Rachel Kaadzi Ghansah speaks at Heinz Chapel

Pulitzer+Prize-winner+Rachel+Kaadzi+Ghansah+speaks+Wednesday+evening+at+Heinz+Chapel+about+the+omission+of+black+writers%E2%80%99+creative+works+throughout+history.+%28Photo+by+David+Donlick+%7C+Staff+Photographer%29

Pulitzer Prize-winner Rachel Kaadzi Ghansah speaks Wednesday evening at Heinz Chapel about the omission of black writers’ creative works throughout history. (Photo by David Donlick | Staff Photographer)

By Kieran McLean, Staff Writer

Pulitzer Prize-winner Rachel Kaadzi Ghansah may have already achieved fame, but she’s still writing against erasure.

“We, black writers, writers from marginalized identities … are not just doing creative work, but trying to correct for the omission of our creative work for centuries,” she said to a crowded Heinz Chapel Wednesday night.

Ghansah, whose work has appeared in GQ, The Paris Review, The Believer and The New York Times Magazine, was this year’s first speaker in Pitt’s Contemporary Writers Series.

She won the 2018 Pulitzer Prize for Feature Writing for her GQ profile, “A Most American Terrorist: The Making of Dylann Roof,” and received awards for a profile of comedian Dave Chappelle and a piece on James Baldwin’s home in France.

And on Wednesday, she read a piece titled “From the Cradle to the Grave: A Woman’s Work” on her journey to the unmarked grave of Matilde Basquiat, the mother of the late neo-expressionist artist Jean-Michel Basquiat.

“Matilde, did you learn, like we all do, that no one builds monuments to black women unless we do it ourselves?” Ghansah said from the Heinz Chapel pulpit.

According to Ghansah, Matilde took Jean-Michel to art museums, taught him Spanish, enrolled him in art classes and gave him a copy of Gray’s Anatomy after a car hit him when he was 7 years old.

“She gave him, then, an understanding of his bones,” Ghansah said.

In the piece, she also criticized society’s tendency to memorialize black women through their relationships to men that they “nursed, birthed or loved.”

“All black women are engaged in a mothering that extends beyond the biological act,” Ghansah said.

She described a time her mother saw a friend in distress in the supermarket and walked with that friend until she was ready to leave.

“Did I not recognize that this was mothering? That this was a woman’s work?” Ghansah said.

Ghansah’s work, in comparison, is to translate those experiences into the written word — to connect with readers across different, and sometimes factious, histories and cultures. In her own words, Ghansah writes to tell the stories of the women whose work didn’t allow them to write their own.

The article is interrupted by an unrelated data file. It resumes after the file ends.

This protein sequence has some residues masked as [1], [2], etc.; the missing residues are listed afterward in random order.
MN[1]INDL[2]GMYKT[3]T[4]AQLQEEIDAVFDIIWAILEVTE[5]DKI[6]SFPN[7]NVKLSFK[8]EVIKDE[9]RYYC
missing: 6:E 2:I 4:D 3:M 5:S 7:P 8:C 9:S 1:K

“My grandmother was the whole world in elastic-waisted pants,” Ghansah said. “What puts me at my desk is that I don’t know if someone would write her story if I didn’t.”

She approaches her writing with tactics similar to the visual artists she’s profiled. She lays the whole draft of piece she’s working on on the floor of her home and moves it around as she finishes it.

“I’m actually working the text,” she said, motioning with her arms.

She compared the process to becoming a figurative god and turning chaos into order. She undertakes the effort because she was disappointed by black-figure profiles she read prior to writing her own.

“I would pick up profiles and they were so two-dimensional,” Ghansah said. “I hoped I would never read another awful profile of a black person again.”

So she set out to establish a higher standard of research, writing and storytelling for her subjects. She cited a interview with Lil Wayne, in which she asked him about what his life was like after he began working at 8 years old.

“He never got to have a childhood,” Ghansah said. She said that while others may look down on Lil Wayne’s syrup-drinking, she saw a child laborer.

She endeavored to apply that same depth of research and insight to all her profile subjects.

“I could become the benchmark,” Ghansah said.

According to attendees, she has.

“She’s just a black queen,” Tamara Solange Das, a senior English major, said.

Das asked Ghansah how to navigate what James Baldwin referred to as “a constant state of rage” during the Q&A portion of the event.

A class earlier in the week prompted Das’ question, when she began crying while discussing Ghansah’s Pulitzer-winning piece on the trial of white supremacist Dylann Roof. After class, Das said a white classmate approached her.

“I’ve been crying a lot too. My boyfriend broke up with me,” the classmate said to her, according to Das.

“He tried to equate his own personal experience with black pain,” Das said.

Ghansah responded to Das’ question on by telling Das to take care of herself emotionally.

“Your duty is to be your own shepherd,” Ghansah told her.

Dawn Lundy Martin, the director of Pitt’s Center for African American Poetry and Poetics, praised Ghansah’s broad range of style.

“When she writes about Kendrick Lamar, it’s very different than when she writes about Toni Morrison,” Martin said. “There’s a sheer range of imagination and intellect.”

But amidst her fame, Ghansah remains dedicated to honoring her matriarchal influences.

“I come from women … who had art in them,” Ghansah said. “[I write] with the ancestral memory of all the women who weren’t able to do that art.”

 

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